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Old 02-22-2010, 10:09 PM   #7
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Originally Posted by fotochop View Post
First it was the "13.43 volt" fuse which appears to come from Intellipower converter, then I blew the third fuse from the top after turning all the interior lights on.

(another in a series of dumb questions...): Since the Intellipower is a 30 amp unit and has two blade-type 30 amp fuses protecting against wrong battery polarity, shouldn't the Intellipower glass fuse in the fuse panel also be a 30 amp? The one that blew is a 20 amp (but formerly, probably was hooked to the Univolt). just wondering, but don't want any fires...
i just have some general answers.

you have a voltage drop across the "intellipower" fuse in the block. see if you can clean those clips. this can cause excessive current draw.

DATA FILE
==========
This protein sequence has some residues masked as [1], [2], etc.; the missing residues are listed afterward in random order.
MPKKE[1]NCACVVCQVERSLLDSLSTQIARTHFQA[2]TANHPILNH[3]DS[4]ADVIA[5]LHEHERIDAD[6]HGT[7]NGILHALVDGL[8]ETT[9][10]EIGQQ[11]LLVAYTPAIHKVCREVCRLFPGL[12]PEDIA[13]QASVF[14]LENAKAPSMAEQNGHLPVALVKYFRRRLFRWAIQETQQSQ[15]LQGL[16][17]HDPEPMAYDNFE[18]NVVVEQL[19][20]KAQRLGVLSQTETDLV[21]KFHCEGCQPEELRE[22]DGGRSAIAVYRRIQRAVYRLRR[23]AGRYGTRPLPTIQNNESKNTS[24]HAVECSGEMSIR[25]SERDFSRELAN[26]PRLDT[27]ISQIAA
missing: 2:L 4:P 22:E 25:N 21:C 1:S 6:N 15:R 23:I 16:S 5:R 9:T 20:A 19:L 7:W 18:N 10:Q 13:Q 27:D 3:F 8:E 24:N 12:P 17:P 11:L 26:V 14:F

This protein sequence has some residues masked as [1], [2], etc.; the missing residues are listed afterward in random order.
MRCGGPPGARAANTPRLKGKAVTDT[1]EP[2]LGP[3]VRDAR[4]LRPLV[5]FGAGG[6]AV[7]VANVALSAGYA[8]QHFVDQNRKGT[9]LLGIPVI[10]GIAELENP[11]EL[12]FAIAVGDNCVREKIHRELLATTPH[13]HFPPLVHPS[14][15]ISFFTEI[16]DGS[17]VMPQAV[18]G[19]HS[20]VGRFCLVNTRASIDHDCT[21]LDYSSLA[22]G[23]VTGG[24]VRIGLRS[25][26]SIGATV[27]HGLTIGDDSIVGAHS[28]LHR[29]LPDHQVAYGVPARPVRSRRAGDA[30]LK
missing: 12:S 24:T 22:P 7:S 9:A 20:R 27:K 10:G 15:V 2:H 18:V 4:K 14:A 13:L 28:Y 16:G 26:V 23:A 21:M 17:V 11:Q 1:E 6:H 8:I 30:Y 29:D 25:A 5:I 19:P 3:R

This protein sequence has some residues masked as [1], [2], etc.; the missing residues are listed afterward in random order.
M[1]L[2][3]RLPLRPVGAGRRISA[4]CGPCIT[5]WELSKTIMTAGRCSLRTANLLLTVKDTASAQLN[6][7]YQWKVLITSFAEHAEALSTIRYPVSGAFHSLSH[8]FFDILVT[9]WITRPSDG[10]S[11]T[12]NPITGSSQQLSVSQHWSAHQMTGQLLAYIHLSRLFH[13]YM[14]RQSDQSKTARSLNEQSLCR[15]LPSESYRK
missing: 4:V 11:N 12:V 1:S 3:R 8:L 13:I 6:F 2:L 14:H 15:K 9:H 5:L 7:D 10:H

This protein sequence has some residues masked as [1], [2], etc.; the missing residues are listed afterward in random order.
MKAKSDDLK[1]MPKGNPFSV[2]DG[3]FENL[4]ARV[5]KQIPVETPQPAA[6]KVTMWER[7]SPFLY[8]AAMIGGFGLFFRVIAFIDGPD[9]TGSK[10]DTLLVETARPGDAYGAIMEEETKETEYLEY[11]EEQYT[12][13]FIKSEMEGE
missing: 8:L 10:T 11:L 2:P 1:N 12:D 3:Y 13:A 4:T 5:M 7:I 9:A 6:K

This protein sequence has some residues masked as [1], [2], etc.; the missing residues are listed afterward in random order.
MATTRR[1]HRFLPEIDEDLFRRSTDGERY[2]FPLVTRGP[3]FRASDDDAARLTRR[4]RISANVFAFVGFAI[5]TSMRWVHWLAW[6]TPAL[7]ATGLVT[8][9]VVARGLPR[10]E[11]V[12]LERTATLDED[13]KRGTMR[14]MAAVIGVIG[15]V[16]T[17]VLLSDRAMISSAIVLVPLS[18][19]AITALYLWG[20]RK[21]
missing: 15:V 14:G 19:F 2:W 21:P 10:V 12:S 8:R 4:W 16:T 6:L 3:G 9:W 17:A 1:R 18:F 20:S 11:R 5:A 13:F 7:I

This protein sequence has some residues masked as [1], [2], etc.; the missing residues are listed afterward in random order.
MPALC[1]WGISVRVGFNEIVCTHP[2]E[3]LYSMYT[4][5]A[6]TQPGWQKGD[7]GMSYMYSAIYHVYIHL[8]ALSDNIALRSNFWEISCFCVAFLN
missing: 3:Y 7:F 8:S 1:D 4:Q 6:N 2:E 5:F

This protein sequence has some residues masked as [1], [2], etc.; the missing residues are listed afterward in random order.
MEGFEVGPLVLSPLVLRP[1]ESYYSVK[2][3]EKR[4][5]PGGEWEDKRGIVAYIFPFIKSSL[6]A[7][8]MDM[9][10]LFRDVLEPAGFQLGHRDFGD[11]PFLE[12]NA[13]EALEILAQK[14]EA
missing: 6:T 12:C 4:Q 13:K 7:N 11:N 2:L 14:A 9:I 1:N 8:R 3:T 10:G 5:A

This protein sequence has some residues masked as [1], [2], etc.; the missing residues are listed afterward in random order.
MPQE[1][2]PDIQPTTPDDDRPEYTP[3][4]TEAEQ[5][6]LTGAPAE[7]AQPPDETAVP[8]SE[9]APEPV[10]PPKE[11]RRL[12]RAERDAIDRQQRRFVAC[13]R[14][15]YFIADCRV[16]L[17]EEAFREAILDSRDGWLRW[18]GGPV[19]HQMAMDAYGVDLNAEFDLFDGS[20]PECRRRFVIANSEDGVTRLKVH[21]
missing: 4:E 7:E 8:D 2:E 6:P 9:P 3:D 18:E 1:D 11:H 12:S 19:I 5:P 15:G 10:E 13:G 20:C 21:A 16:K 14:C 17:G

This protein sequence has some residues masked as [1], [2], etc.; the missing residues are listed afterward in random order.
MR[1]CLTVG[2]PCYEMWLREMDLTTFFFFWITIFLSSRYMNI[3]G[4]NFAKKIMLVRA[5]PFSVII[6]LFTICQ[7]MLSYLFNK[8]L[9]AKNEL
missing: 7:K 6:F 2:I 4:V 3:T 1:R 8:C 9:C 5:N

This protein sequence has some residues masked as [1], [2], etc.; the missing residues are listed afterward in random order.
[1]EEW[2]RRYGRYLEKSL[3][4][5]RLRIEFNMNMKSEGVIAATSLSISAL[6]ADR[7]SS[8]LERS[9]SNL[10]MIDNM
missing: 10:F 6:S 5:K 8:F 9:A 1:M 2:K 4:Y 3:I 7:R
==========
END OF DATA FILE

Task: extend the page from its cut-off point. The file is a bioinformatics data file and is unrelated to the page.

add up the amperage of all the items you had on when the other fuse blew. it might have exceeded the limit of the fuse.

i'll leave the other questions to the experts.
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Old 02-22-2010, 11:01 PM   #8
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The block you have the ??? on is a shunt for measuring current. The gray wires from it go to the top two fuses and should go from there to an ammeter.

The wire to the intellipower appears to be at least 10 gauge, maybe 8. If so, you can fuse it at 30 amps. You could actually fuse it for more than that but those fuse holders won't take a bigger fuse.
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Old 02-23-2010, 01:31 AM   #9
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Rick...

I'll try to shed some light on your PO's 'rats' nest, so to speak...

1. dump that 'kill' switch - it's way under rated for heavy DC amperage use...the contacts get burned quickly - they just aren't designed for DC use...If you're going to use a 'kill' switch on a DC wire to the batteries, get a quality DC rated switch, and use 8 or 6 gauge wire to keep the electrical resistance to a minimum - the larger the better, in any event don't use a smaller gauge wire than the feed wire from the batteries themselves...